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Coroners do not have powers to request disclosure of information that has already been determined by the AAIB

R(Secretary of State) v Her Majesty’s Chief Coroner for Norfolk (British Airline Pilots intervening) [2016] EWHC 2279

The High Court has ruled that coroners do not have a power to order disclosure of the transcript and/ or recording from a cockpit flight recorder, or to issue fines for failure to comply. 

A helicopter crash resulted in the deaths of four men in 2014.  The matter had previously been investigated by the Air Accident Investigation Branch (AAIB) and the coroner ordered disclosure of the transcript/ flight recordings.  The High Court held that the only court with power to make such orders is the High Court itself and no such legislative power had been conferred on the coroner.  The coroner argued that although the AAIB had investigated matters in order to determine cause of death, the circumstances may in fact suggest that it was not accidental, e.g. natural causes or suicide.

Singh J ruled that ‘there is no public interest in having unnecessary duplication of investigations or inquiries.’  He further added that the AAIB is an independent body with expertise in this field and could not see why Parliament would have intended to enact a legislative scheme to permit the coroner to consider the same ground, even though she is not such an expert.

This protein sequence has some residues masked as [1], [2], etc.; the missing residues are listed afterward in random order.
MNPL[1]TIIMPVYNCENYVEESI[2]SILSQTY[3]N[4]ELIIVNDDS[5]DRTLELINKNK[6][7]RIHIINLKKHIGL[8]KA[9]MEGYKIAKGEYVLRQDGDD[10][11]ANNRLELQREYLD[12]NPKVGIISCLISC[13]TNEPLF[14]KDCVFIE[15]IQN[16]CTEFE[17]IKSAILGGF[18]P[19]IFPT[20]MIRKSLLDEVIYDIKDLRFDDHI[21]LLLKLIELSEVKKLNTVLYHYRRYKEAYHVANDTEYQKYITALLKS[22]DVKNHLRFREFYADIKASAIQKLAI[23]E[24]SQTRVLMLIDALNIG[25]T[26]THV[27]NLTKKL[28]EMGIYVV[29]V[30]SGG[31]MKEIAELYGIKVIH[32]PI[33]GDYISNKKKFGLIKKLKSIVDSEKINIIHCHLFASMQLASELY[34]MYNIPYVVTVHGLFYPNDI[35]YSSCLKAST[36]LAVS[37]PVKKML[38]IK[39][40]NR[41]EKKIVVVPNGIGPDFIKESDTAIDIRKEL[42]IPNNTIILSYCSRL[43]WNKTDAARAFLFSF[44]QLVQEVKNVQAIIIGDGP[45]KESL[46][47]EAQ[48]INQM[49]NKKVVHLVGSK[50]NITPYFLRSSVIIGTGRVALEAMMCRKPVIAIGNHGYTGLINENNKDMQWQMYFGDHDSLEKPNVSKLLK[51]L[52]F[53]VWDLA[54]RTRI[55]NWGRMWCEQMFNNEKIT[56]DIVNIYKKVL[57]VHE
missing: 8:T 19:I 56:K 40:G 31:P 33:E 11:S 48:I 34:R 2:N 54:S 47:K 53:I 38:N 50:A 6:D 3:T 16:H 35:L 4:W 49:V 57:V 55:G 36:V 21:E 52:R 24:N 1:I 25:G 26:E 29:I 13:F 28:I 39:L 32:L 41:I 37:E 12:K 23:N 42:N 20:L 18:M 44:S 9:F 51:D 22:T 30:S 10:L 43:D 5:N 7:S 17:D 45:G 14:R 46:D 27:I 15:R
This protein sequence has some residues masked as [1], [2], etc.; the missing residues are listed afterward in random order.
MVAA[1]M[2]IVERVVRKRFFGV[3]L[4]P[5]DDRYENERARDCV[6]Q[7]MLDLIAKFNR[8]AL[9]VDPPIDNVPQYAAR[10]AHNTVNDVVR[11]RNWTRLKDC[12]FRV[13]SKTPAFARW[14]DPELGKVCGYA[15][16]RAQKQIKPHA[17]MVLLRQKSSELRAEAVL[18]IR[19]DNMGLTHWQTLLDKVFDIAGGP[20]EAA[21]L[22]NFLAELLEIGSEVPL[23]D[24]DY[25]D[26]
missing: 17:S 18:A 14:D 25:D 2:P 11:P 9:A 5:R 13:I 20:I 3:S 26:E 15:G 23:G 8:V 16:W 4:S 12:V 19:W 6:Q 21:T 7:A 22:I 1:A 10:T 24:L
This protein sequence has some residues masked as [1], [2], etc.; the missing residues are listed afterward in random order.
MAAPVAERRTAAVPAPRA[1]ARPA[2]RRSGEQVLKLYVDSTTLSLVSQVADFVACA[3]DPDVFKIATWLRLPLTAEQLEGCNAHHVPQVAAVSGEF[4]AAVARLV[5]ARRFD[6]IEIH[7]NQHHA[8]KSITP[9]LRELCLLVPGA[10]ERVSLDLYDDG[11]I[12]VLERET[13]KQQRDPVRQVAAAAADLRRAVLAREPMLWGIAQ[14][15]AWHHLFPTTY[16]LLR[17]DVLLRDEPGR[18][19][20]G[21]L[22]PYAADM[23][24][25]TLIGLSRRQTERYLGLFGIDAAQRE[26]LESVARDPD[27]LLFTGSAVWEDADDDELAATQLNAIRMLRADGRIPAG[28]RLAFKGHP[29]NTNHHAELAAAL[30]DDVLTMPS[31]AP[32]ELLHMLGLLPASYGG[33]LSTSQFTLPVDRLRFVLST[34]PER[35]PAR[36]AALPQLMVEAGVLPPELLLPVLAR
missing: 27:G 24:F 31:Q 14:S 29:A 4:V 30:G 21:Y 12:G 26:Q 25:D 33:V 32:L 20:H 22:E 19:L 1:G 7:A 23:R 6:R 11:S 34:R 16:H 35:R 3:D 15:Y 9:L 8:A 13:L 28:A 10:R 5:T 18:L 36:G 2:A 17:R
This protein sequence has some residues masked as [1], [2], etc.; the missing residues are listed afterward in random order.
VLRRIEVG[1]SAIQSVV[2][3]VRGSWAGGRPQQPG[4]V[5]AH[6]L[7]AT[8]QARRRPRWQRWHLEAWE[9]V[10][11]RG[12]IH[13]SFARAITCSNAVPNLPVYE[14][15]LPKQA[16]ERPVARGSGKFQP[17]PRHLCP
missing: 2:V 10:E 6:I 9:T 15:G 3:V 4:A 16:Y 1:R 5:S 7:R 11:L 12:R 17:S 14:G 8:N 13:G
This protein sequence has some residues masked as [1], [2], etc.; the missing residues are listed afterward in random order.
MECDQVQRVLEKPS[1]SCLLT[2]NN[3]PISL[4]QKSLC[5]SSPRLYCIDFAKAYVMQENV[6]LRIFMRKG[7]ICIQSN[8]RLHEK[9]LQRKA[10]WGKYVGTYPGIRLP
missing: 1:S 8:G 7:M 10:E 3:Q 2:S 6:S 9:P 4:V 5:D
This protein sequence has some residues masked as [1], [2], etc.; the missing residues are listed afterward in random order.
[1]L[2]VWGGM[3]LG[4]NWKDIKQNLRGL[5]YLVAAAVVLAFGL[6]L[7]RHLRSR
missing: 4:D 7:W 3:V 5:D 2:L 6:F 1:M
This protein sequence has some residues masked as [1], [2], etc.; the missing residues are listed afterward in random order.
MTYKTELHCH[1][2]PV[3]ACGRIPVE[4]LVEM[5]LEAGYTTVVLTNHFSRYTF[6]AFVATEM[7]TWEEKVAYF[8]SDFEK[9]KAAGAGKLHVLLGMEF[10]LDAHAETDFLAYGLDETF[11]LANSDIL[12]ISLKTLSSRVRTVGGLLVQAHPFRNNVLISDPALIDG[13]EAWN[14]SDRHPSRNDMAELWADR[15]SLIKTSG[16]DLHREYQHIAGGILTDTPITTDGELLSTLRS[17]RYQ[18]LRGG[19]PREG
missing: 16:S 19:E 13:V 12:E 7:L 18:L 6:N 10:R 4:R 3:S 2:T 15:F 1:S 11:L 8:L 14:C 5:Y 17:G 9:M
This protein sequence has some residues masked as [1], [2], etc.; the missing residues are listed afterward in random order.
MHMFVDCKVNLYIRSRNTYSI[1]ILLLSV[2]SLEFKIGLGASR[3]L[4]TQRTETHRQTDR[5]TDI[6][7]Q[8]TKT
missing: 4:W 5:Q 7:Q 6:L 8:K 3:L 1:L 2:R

The Lord Chief Justice agreed and stated that, ‘The coroner would comply sufficiently with the duties of the coroner by treating the findings and conclusions of the report of the independent body as the evidence as to the cause of the accident.’  He suggested that to do otherwise would result in significant sums of money and resources being expended needlessly and stated that, ‘where there is no credible evidence that the investigation is incomplete, flawed or deficient, the findings and conclusions should not be reopened.’

Read UK Human Rights Blog article here.

Tags
ECHR Art. 2, Other Public Interest Cases, Right to Life